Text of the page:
The first 1000 days of our lives – from when we are conceived until we turn two – are the most crucial for our development. If we (and our pregnant mothers) don’t get enough nutrition during this time, this damages the development of our brains and stunts our bodies. This undermines our ability to learn, weakens our immune systems and predisposes us to various diseases later in life.
There are no second chances. We don’t ever get this time back. That is why the South African Early Childhood Review released last week, has some statistics that are hard to swallow. For a start, over three-quarters of South African children under the age of two – 77 percent to be precise – are not getting “a minimum acceptable diet”.[quote float = right]Early childhood is a very sensitive period of development, with the brain and body growing very quickly. The development that takes place at this time will affect all future health, behaviour, and learning.”
The malnutrition candle burns at both ends. On the one end, one in five children under five is stunted as a result of a lack of food. On the other end, over one in 10 pre-school child under five are overweight or obese as a result of getting the wrong food. Both have lifelong effects on health, with stunted kids often having learning difficulties, while overweight kids are predisposed to diabetes and heart disease in later life.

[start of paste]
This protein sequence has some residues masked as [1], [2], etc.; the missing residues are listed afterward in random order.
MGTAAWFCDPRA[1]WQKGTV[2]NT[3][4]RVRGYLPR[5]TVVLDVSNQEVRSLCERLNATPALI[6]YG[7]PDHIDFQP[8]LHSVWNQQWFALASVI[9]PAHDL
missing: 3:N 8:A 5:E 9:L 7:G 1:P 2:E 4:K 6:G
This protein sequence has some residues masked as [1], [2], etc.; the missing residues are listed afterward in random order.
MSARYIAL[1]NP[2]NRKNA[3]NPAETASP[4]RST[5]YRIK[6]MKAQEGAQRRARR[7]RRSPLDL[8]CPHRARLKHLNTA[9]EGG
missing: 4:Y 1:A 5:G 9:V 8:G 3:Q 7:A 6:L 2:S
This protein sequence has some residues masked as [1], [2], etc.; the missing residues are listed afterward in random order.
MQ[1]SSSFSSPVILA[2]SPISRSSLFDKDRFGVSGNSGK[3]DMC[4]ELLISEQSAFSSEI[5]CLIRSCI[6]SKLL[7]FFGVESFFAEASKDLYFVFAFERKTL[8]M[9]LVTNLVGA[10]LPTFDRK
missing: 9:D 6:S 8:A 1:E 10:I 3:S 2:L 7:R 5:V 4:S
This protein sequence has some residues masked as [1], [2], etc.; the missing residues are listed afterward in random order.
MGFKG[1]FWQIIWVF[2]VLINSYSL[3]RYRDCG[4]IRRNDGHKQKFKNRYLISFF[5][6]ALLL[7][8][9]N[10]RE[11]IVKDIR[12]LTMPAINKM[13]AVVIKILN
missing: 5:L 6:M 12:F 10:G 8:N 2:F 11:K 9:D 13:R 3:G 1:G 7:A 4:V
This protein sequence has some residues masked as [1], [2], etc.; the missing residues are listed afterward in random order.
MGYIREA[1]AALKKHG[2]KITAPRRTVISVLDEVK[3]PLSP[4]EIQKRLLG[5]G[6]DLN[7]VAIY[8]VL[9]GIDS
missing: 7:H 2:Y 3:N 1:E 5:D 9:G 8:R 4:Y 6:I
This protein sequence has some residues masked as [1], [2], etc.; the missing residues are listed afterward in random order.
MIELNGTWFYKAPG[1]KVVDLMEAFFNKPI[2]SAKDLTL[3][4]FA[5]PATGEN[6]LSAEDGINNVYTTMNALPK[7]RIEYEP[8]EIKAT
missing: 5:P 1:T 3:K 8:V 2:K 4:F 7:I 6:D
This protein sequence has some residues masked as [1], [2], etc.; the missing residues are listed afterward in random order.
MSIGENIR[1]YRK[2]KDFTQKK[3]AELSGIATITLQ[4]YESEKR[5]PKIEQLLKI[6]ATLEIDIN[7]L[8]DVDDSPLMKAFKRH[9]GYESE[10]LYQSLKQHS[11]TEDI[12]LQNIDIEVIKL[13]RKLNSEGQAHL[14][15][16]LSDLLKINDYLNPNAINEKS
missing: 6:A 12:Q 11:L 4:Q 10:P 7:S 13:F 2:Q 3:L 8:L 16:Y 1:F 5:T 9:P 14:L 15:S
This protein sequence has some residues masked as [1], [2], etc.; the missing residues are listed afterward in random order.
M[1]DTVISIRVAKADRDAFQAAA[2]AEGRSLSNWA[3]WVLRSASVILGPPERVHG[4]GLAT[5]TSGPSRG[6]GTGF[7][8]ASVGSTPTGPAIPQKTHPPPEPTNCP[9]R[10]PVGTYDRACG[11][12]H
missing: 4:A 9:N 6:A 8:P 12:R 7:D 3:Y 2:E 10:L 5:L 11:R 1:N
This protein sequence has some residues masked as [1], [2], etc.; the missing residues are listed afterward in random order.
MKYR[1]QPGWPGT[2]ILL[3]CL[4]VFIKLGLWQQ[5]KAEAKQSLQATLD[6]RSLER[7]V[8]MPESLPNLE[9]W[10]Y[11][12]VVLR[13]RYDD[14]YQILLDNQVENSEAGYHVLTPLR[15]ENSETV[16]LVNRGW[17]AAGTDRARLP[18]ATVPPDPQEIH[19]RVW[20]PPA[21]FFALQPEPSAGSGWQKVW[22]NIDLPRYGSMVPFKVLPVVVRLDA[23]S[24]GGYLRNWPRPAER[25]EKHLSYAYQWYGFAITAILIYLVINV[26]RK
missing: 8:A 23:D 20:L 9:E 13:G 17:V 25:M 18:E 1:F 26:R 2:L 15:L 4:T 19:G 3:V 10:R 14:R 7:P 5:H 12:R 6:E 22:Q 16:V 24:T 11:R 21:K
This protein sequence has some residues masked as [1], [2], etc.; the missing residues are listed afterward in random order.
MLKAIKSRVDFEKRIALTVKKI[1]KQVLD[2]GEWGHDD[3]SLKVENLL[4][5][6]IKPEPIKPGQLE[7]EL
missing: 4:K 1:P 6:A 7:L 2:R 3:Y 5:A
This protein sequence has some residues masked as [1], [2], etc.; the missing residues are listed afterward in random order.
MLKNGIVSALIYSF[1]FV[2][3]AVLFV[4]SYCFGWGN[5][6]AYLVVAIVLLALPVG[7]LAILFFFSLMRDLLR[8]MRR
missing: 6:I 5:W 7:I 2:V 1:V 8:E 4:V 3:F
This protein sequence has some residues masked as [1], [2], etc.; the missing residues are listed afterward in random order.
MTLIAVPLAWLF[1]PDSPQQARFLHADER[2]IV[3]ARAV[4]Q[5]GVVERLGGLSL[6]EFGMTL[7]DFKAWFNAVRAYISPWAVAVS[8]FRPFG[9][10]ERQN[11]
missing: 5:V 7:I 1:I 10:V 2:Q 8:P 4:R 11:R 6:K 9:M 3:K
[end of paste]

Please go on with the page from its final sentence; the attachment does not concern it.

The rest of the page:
Difficult to catch up
“Early childhood is a very sensitive period of development, with the brain and body growing very quickly. The development that takes place at this time will affect all future health, behaviour, and learning,” says Colin Almeleh, executive director of Ilifa Labantwana and co-author of the review. “Children require certain essential services during this time to develop. If they don’t receive them, it is very difficult to help them catch up later.”
Children in rural areas, particularly in the Eastern Cape and Limpopo, are getting poorer services, which can have “lifelong consequences on their health, learning ability, and earning potential”, warns the review.
Statistics SA has determined the “upper poverty line” – the minimum needed to buy adequate food and basic non-food items – as R965 per person. The food poverty line – just enough money for food – is R415 per person (2015 prices).
WATCH: The impact of a mother’s poor diet on her baby
Millions below poverty level
Four million children under six (62 percent of this age group) live below the upper poverty level, while almost one-third live below the food poverty line, and are at extreme risk of malnutrition. There are big differences between provinces. Almost eight out of 10 Eastern Cape children live in poor households, and almost half live below the food poverty line. Three-quarters of the children in Limpopo and KwaZulu-Natal also live in poor households.
There has been an improvement since 2003, however, when 79 percent of children lived in poor households, but the improvement has been largely thanks to the expansion of social grants rather than any upturn in the economy. Around 12 million children get Child Support Grants (CSG).